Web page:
Israel this week advanced plans for 1,083 settler homes in the West Bank as part of its response to the newly formed Palestinian government that is jointly sponsored by Fatah and Hamas.
The move is the second approval of settlement activity in the last eight days, and follows the Construction and Housing Ministry’s publication last week of tenders for 1,500 homes over the pre- 1967 lines in West Bank settlements and east Jerusalem.
Israel began announcing the building plans after the new Palestinian government was formally sworn in earlier this month. It also upheld its decision to suspend peace talks as long as Hamas, a terrorist organization, is connected to the PA government.
The Palestinians, in turn, have insisted that settlement building is one of the obstacles to the resumption of peace talks.
On Thursday, the PA’s Foreign Ministry called on the United Nations and the member countries of the UN Security Council “to pressure Israel to stop its Judaization of Area C” where Israeli settlements are located, according to the Palestinian WAFA news agency.
Palestinian President Mahmoud Abbas told the Fatah Advisory Council, which met at his headquarters in Ramallah on Thursday, that settlement activity must be frozen before peace talks can continue.
Israel, he said, would also have to make good on its pledge to release 26 Palestinian prisoners.
“Based on that, we are willing to resume negotiations, with the first three months to be dedicated to drawing up borders before moving on to discuss the other final-state issues,” Abbas said, according to WAFA.
Until the Fatah-Hamas unity deal was announced last month, Israel and the Palestinians had been debating extending the nine-month US-led peace process, which began at the end of July.
An Israeli official said that Israel had wanted to continue the talks, but the Palestinians refused, adding that Israel had been willing to accept a framework document proposed by US Secretary of State John Kerry that set out principles for future talks, but that the Palestinians again refused.
However, when the Palestinians accepted a government sponsored by Hamas, Israel withdrew from the talks.
It sees no hope of continuing unless Hamas recognizing its existence and renounces violence against it.
Israel has asked the international community to reject the Palestinian unity government, but the US and Europe have said that they accept the new structure, by which the actual government is composed of technocrats and accepts Israel, while Hamas as an independent group still rejects it.
The US Senate sent a united message of “grave concern” to US President Barack Obama on Thursday regarding the formation of a reconciliation government between Fatah and Hamas, and what the move might require of Congress in determining future US aid to the Palestinians.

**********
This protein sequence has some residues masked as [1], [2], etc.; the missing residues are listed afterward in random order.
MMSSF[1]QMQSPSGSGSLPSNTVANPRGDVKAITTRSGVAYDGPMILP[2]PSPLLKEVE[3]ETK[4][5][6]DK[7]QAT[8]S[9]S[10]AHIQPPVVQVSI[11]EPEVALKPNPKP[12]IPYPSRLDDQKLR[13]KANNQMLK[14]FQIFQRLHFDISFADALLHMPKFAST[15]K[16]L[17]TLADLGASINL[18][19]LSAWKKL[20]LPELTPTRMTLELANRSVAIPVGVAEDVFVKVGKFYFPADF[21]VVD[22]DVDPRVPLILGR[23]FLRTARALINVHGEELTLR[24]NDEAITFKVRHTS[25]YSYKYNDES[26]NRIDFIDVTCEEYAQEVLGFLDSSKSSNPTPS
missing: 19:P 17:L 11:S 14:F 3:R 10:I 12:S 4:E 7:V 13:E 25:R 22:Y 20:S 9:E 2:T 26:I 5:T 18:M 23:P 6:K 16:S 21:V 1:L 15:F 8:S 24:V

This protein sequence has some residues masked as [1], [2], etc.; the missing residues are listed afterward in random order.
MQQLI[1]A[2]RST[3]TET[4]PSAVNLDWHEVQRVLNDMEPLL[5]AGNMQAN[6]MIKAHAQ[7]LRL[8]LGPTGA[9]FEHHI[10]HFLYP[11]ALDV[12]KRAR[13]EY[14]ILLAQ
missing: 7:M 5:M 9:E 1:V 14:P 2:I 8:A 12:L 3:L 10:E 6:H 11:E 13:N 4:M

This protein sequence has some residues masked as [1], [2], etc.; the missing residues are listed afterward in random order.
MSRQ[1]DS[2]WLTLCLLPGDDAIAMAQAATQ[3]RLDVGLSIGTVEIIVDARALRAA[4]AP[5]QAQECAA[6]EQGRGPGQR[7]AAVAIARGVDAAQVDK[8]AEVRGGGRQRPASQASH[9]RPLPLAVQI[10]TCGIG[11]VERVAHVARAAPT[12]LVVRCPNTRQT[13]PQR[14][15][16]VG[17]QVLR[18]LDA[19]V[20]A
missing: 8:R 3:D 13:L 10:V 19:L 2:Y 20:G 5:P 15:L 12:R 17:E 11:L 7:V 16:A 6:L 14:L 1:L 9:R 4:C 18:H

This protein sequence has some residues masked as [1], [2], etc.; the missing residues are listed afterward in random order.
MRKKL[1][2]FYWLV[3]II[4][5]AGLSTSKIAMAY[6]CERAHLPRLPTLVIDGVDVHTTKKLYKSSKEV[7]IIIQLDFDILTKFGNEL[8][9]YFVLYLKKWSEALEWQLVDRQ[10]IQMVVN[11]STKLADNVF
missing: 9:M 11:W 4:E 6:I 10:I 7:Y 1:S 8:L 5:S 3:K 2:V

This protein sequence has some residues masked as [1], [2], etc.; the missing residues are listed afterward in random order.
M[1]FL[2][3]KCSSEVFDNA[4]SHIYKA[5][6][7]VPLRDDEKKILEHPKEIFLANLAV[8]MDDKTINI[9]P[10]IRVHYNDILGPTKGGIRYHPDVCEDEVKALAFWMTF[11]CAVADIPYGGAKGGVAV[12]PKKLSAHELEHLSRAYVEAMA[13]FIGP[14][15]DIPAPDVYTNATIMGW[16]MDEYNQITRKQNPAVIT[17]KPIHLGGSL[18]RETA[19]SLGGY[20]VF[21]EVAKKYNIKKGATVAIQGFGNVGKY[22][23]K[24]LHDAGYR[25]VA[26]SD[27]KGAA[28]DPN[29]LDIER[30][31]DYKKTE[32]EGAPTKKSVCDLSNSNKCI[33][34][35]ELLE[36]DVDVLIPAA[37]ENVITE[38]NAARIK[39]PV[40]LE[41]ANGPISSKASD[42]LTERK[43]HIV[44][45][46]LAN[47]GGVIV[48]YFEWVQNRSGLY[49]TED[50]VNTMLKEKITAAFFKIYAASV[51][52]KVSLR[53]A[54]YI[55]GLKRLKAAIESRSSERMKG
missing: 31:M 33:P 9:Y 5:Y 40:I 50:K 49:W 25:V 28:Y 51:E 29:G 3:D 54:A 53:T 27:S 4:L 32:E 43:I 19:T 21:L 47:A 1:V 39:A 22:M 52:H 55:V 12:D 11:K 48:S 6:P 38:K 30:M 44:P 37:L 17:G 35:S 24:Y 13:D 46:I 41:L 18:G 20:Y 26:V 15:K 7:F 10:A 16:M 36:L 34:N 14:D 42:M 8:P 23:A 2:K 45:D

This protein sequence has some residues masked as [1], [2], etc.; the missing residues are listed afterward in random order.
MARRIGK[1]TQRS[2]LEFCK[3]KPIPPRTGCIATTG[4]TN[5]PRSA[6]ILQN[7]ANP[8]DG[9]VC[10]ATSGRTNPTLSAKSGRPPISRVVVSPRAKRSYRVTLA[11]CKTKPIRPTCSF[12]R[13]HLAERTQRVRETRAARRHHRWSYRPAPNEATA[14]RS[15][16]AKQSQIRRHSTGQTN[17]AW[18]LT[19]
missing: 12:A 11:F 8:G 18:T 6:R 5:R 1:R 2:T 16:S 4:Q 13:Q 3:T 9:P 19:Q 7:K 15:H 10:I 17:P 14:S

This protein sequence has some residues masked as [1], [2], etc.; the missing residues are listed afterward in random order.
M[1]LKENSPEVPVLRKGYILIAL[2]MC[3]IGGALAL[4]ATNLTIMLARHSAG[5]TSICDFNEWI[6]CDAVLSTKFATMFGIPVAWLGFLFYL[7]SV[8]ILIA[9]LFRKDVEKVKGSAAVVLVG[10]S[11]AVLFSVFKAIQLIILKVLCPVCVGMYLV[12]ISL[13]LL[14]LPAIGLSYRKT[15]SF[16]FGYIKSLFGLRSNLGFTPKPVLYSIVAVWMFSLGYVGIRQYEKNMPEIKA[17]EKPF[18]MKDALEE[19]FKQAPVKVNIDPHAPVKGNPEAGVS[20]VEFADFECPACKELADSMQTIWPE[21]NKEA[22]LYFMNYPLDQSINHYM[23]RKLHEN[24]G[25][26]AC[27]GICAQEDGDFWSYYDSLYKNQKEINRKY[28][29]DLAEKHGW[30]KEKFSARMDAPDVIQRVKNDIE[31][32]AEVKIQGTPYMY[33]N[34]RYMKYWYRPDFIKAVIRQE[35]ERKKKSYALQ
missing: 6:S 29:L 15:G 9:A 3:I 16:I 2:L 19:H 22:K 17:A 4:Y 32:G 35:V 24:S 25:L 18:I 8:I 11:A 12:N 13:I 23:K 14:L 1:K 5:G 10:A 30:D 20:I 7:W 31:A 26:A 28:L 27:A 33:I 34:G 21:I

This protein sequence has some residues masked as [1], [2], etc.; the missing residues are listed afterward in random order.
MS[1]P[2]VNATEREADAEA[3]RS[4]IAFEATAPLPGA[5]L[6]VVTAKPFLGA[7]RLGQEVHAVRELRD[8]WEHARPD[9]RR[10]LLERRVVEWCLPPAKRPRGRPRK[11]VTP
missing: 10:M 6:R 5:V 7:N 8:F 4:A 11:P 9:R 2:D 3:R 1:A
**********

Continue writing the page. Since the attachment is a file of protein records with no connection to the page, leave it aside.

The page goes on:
Eighty-eight senators from across party lines signed the letter sent to the White House, written by senators Ben Cardin (D-Maryland) and Susan Collins (R-Maine), which warns the new PA unity effort might “jeopardize direct negotiations with Israel to achieve a two-state solution.”
On Thursday, French President Francois Hollande called Abbas to congratulate him on the new consensus government.
According to a statement from Hollande’s office, the French president “expressed his regrets for the suspension of Israeli-Palestinian negotiations, and hopes that the two parties would resume dialogue as soon as possible and refrain from any gesture which would put it at risk.”
In Israel, a stiff political debate has waged in the past week over the continued settlement building, with leftwing politicians warning that it harmed Israel’s standing on the international stage.
On Wednesday, the High Planning Council for Judea and Samaria met and advanced plans for new building.
It has yet to formally publish its decisions, but a defense official provided The Jerusalem Post
with the council’s conclusions. Peace Now said it received the same information.
The bulk of the new homes are planned in two Jewish communities.
Plans were moved forward for 381 homes in the settlement of Givat Ze’ev and 550 for Bruchin.
The plans for Bruchin are most significant because, according to Peace Now, they will expand the community’s population from 500 to 3,500.
Bruchin was only authorized by the government in 2012, when it was transformed from an outpost into a settlement. Both communities are within the boundaries of the security barrier.
Housing plans advanced for the settlements of Kochav Ya’acov, Oranit and Ariel and for the outpost of Tzofit, which the government is transforming into a legalized neighborhood of the Neveh Tzuf settlement.
Michael Wilner contributed to this report.
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